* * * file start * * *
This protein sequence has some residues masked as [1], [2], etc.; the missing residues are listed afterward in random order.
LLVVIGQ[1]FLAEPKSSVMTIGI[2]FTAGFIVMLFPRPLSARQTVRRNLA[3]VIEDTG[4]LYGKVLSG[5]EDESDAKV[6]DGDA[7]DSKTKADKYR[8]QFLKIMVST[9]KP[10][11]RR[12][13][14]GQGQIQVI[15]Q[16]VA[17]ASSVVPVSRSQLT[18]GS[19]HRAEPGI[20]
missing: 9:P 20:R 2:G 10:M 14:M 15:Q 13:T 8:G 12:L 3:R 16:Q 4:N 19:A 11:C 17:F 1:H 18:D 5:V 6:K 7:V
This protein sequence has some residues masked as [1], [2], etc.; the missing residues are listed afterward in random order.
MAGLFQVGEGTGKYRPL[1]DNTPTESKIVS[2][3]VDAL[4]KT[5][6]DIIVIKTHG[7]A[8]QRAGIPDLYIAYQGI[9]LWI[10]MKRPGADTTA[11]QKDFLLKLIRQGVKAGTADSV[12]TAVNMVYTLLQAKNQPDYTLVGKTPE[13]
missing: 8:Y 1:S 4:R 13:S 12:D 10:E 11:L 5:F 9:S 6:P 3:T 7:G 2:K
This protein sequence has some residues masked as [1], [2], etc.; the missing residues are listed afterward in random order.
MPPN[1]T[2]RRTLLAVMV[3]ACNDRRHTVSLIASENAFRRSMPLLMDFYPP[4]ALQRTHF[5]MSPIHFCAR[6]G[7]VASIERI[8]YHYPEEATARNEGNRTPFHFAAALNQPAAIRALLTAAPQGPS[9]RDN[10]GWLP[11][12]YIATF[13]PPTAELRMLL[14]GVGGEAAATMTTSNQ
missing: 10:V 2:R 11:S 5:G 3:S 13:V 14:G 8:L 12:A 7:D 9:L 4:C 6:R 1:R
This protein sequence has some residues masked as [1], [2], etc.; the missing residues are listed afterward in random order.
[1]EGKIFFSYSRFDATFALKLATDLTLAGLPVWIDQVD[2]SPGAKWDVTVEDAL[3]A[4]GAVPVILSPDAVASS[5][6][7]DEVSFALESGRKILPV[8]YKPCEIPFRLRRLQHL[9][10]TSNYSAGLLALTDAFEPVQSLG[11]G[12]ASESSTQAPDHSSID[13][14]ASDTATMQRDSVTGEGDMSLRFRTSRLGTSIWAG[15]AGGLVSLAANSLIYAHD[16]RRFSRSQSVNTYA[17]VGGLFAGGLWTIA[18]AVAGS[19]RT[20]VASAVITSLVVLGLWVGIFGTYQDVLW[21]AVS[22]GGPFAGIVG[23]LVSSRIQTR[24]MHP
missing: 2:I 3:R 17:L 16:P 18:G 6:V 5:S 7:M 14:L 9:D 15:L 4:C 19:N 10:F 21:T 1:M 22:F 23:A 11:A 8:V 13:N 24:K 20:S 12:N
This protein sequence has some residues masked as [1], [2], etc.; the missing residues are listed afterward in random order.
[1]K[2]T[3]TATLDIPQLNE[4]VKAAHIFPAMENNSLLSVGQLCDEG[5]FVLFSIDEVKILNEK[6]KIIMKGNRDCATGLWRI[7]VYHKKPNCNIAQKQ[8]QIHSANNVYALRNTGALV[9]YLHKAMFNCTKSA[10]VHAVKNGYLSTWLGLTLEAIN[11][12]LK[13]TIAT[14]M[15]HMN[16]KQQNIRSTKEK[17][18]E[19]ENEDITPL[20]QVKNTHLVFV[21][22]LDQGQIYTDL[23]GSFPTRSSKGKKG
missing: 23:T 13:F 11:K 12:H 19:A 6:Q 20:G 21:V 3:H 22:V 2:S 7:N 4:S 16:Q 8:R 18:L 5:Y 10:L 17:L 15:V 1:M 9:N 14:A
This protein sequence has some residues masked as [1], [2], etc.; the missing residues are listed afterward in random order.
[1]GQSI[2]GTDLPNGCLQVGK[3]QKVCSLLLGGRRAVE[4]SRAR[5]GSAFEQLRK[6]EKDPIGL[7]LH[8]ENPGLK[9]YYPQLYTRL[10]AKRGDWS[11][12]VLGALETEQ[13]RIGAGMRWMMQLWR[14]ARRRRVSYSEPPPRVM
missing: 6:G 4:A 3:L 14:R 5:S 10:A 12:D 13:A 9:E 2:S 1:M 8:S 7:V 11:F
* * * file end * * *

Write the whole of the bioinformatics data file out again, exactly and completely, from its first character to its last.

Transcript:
This protein sequence has some residues masked as [1], [2], etc.; the missing residues are listed afterward in random order.
LLVVIGQ[1]FLAEPKSSVMTIGI[2]FTAGFIVMLFPRPLSARQTVRRNLA[3]VIEDTG[4]LYGKVLSG[5]EDESDAKV[6]DGDA[7]DSKTKADKYR[8]QFLKIMVST[9]KP[10][11]RR[12][13][14]GQGQIQVI[15]Q[16]VA[17]ASSVVPVSRSQLT[18]GS[19]HRAEPGI[20]
missing: 9:P 20:R 2:G 10:M 14:M 15:Q 13:T 8:G 12:L 3:R 16:Q 4:N 19:A 11:C 17:F 1:H 18:D 5:V 6:K 7:V
This protein sequence has some residues masked as [1], [2], etc.; the missing residues are listed afterward in random order.
MAGLFQVGEGTGKYRPL[1]DNTPTESKIVS[2][3]VDAL[4]KT[5][6]DIIVIKTHG[7]A[8]QRAGIPDLYIAYQGI[9]LWI[10]MKRPGADTTA[11]QKDFLLKLIRQGVKAGTADSV[12]TAVNMVYTLLQAKNQPDYTLVGKTPE[13]
missing: 8:Y 1:S 4:R 13:S 12:D 10:E 11:L 5:F 9:S 6:P 3:T 7:G 2:K
This protein sequence has some residues masked as [1], [2], etc.; the missing residues are listed afterward in random order.
MPPN[1]T[2]RRTLLAVMV[3]ACNDRRHTVSLIASENAFRRSMPLLMDFYPP[4]ALQRTHF[5]MSPIHFCAR[6]G[7]VASIERI[8]YHYPEEATARNEGNRTPFHFAAALNQPAAIRALLTAAPQGPS[9]RDN[10]GWLP[11][12]YIATF[13]PPTAELRMLL[14]GVGGEAAATMTTSNQ
missing: 10:V 2:R 11:S 5:G 3:S 13:V 14:G 8:L 12:A 7:D 9:L 4:C 6:R 1:R
This protein sequence has some residues masked as [1], [2], etc.; the missing residues are listed afterward in random order.
[1]EGKIFFSYSRFDATFALKLATDLTLAGLPVWIDQVD[2]SPGAKWDVTVEDAL[3]A[4]GAVPVILSPDAVASS[5][6][7]DEVSFALESGRKILPV[8]YKPCEIPFRLRRLQHL[9][10]TSNYSAGLLALTDAFEPVQSLG[11]G[12]ASESSTQAPDHSSID[13][14]ASDTATMQRDSVTGEGDMSLRFRTSRLGTSIWAG[15]AGGLVSLAANSLIYAHD[16]RRFSRSQSVNTYA[17]VGGLFAGGLWTIA[18]AVAGS[19]RT[20]VASAVITSLVVLGLWVGIFGTYQDVLW[21]AVS[22]GGPFAGIVG[23]LVSSRIQTR[24]MHP
missing: 2:I 3:R 17:L 16:P 18:G 6:V 5:S 7:M 14:L 9:D 15:L 4:C 19:N 10:F 21:T 1:M 22:F 23:A 11:A 8:V 13:N 24:K 20:S 12:N
This protein sequence has some residues masked as [1], [2], etc.; the missing residues are listed afterward in random order.
[1]K[2]T[3]TATLDIPQLNE[4]VKAAHIFPAMENNSLLSVGQLCDEG[5]FVLFSIDEVKILNEK[6]KIIMKGNRDCATGLWRI[7]VYHKKPNCNIAQKQ[8]QIHSANNVYALRNTGALV[9]YLHKAMFNCTKSA[10]VHAVKNGYLSTWLGLTLEAIN[11][12]LK[13]TIAT[14]M[15]HMN[16]KQQNIRSTKEK[17][18]E[19]ENEDITPL[20]QVKNTHLVFV[21][22]LDQGQIYTDL[23]GSFPTRSSKGKKG
missing: 23:T 13:F 11:K 12:H 19:A 6:Q 20:G 21:V 3:H 22:V 2:S 7:N 4:S 16:Q 8:R 18:L 5:Y 10:L 17:L 15:V 1:M 9:N 14:A
This protein sequence has some residues masked as [1], [2], etc.; the missing residues are listed afterward in random order.
[1]GQSI[2]GTDLPNGCLQVGK[3]QKVCSLLLGGRRAVE[4]SRAR[5]GSAFEQLRK[6]EKDPIGL[7]LH[8]ENPGLK[9]YYPQLYTRL[10]AKRGDWS[11][12]VLGALETEQ[13]RIGAGMRWMMQLWR[14]ARRRRVSYSEPPPRVM
missing: 6:G 4:A 3:L 14:R 5:S 10:A 12:D 13:A 9:E 2:S 1:M 8:S 7:V 11:F